Kurdish land shouldn’t be treated as enemy territory, Knesset bill proposes

Member of Knesset Ksenia Svetlova © Saeima

As MKs line up to declare support for Kurdistan, one lawmaker seeks to facilitate contact between Kurds and Israelis.

A bill introduced in the Knesset and set to be brought to a vote in the coming weeks would see all areas controlled by Kurdish people in the Middle East excluded from the laws prohibiting Israelis from traveling and doing business in enemy states.

MK (Zionist Union) Ksenia Svetlova announced her bill on Wednesday during a rare Knesset conference about relations between Israel and the Kurdish people.

The purpose of the bill, she said, was to ease access to Kurdish-controlled territory for “Israelis who want to be there for academic or commercial purposes, or visiting graves of their loved ones.”

Tens of thousands of Jewish families were forced to immigrate to Israel from Iraq soon after the birth of the State of Israel in 1948. Today, there are almost 200,000 Kurdish Jews in Israel, about half of whom reside in Jerusalem.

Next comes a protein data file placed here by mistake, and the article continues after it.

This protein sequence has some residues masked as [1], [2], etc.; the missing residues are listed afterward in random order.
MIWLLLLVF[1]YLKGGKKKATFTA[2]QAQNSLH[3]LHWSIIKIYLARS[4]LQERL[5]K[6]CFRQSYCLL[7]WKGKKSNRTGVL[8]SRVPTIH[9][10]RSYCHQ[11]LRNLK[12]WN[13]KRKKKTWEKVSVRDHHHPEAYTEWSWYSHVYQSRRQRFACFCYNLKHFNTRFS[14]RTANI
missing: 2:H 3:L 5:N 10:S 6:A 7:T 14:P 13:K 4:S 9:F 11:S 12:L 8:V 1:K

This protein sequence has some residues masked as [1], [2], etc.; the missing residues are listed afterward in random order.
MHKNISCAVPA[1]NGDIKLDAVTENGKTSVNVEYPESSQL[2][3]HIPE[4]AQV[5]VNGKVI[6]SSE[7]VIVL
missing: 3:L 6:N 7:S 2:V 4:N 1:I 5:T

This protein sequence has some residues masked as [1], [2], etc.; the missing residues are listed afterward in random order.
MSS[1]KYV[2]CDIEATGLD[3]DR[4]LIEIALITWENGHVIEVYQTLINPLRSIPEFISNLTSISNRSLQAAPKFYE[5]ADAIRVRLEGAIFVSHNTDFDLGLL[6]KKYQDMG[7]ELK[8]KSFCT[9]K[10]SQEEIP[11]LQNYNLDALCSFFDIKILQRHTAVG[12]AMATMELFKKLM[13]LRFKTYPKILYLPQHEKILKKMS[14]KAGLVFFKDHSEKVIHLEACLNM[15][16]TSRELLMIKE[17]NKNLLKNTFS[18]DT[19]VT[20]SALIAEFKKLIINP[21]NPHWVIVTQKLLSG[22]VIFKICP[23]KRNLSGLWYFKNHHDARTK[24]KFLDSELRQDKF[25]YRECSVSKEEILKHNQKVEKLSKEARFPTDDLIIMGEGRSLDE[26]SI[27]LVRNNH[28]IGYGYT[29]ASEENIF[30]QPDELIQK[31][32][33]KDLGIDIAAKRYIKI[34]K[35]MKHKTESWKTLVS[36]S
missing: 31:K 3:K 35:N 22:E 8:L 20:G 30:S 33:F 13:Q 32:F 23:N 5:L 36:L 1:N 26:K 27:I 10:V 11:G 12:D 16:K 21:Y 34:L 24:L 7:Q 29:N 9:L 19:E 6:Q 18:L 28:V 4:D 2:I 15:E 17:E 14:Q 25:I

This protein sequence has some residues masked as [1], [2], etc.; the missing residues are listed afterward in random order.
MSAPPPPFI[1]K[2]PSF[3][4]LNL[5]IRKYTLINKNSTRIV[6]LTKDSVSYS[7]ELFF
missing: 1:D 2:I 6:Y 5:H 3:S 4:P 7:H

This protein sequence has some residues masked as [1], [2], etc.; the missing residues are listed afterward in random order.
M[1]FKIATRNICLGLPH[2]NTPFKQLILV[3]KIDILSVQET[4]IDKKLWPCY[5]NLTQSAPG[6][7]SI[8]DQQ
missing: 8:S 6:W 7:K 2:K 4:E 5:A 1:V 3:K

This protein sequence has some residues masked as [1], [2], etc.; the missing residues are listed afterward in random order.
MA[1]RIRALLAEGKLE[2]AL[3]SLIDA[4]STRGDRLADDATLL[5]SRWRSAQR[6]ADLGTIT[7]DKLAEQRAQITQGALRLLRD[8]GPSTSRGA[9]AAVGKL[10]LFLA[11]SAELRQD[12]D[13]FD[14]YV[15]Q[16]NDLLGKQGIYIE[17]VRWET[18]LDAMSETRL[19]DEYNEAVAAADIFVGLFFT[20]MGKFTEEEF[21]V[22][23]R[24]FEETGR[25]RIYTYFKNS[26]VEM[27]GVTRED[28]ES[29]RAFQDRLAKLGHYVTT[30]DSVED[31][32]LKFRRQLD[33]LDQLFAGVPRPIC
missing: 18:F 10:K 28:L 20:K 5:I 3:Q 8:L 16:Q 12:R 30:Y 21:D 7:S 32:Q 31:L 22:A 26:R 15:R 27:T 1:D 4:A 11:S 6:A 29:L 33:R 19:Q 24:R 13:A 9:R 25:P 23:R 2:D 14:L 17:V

The bill, a copy of which was given to The Times of Israel, makes no explicit distinction between Kurdish-controlled areas in Iraq — known as the Kurdish Regional Government (KRG), where Israelis can travel fairly safely — and other Kurdish areas, whether in northern Syria or in Iran.

The vagueness is intentional, the bill’s author told The Times of Israel. The legislation is currently meant to refer just to Iraqi Kurdistan, though that could change in the future.

Svetlova, who serves as the head of the Knesset pro-Kurdish caucus, gave a cautious estimate of its chances of being signed into law.

“I’m not saying one hundred percent it will not pass,” she said, adding that she knew many government ministers are “sympathetic” to her initiative.

“But even if it will not pass this time, it will help us put on the table a very important definition: What is Iraqi Kurdistan? Can we continue to treat it just like [the rest] of Iraq?” she said.

Svetlova added: “It’s important for Israeli citizens who are interested in pursuing ties with the Kurds to know that when they come back from Kurdistan they won’t be persecuted by a variety of security agencies, and this is unfortunately what happens now.”

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Source: The Times of Israel

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